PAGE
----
If you are a parent, one of the continuous refrains you might hear from your children is "Can you read me a story?" It's an instructive request, really. I've never known my children to ask, "Dad, can we analyze the stock market?" or "Can we outline this car manual?" Children normally (with the profound exception of the pre-redeemed Eustace Scrubb in C.S. Lewis' The Voyage of the Dawn Treader) want you to capture their imagination. They want you to take them away. They don't want to absorb facts. They want to live a story.
Something goes askew--albeit not intentionally--as we advance in our schooling. We can begin to think that literature is primarily something to be analyzed and dissected, judging how well the author has advanced his or her objective, pontificating about structure, meter, and rhyme. All this has its place, to be sure. But along the ways we forget the primary goal of why we read: to savor words, because at our core, we are primarily lovers who need to feed our passion for life. Pretty much the reverberations coming from Robin Williams in a cinematic classroom.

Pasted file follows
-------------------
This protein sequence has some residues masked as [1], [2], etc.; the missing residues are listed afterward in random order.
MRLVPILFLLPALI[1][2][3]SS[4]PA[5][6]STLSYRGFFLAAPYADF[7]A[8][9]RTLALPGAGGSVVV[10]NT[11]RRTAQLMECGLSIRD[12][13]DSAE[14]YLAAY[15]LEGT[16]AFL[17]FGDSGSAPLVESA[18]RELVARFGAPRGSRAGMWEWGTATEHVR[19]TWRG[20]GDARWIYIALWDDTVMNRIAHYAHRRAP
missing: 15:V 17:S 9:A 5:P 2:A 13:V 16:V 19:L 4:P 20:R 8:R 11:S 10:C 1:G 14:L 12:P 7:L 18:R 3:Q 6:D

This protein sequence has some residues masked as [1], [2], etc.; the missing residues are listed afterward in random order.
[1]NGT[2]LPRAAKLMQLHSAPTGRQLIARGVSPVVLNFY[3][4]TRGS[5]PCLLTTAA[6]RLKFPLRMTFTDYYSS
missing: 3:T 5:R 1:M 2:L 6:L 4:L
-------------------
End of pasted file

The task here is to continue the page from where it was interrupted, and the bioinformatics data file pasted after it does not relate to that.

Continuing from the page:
What makes us love what we read, whether it's historical fiction, a memoir, a murder mystery, Twilight (shudder), poetry, a collection of presidential speeches, a chronicle of life in Depression-era Kansas, or a children's picture book? Simply, if we are transported to another place and feel like we are living the experience given us, if we feel like this has become our world, our new world, and we can savor it, even for a brief time. When was the last time you picked up a book and said to it, "Come on, tell me a story?"